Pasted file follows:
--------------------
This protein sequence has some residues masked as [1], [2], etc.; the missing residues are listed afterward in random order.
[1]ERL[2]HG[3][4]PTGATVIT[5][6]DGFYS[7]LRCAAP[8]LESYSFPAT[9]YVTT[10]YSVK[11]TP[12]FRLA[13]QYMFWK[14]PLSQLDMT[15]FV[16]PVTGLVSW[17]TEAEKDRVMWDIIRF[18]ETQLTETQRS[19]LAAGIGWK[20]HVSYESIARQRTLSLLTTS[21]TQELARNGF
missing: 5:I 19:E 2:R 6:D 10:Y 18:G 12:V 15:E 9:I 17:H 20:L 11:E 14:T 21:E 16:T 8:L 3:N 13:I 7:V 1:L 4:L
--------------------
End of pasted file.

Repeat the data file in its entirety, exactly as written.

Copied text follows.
This protein sequence has some residues masked as [1], [2], etc.; the missing residues are listed afterward in random order.
[1]ERL[2]HG[3][4]PTGATVIT[5][6]DGFYS[7]LRCAAP[8]LESYSFPAT[9]YVTT[10]YSVK[11]TP[12]FRLA[13]QYMFWK[14]PLSQLDMT[15]FV[16]PVTGLVSW[17]TEAEKDRVMWDIIRF[18]ETQLTETQRS[19]LAAGIGWK[20]HVSYESIARQRTLSLLTTS[21]TQELARNGF
missing: 5:I 19:E 2:R 6:D 10:Y 18:G 12:V 15:E 9:I 17:H 20:L 11:E 14:T 21:E 16:T 8:L 3:N 13:I 7:V 1:L 4:L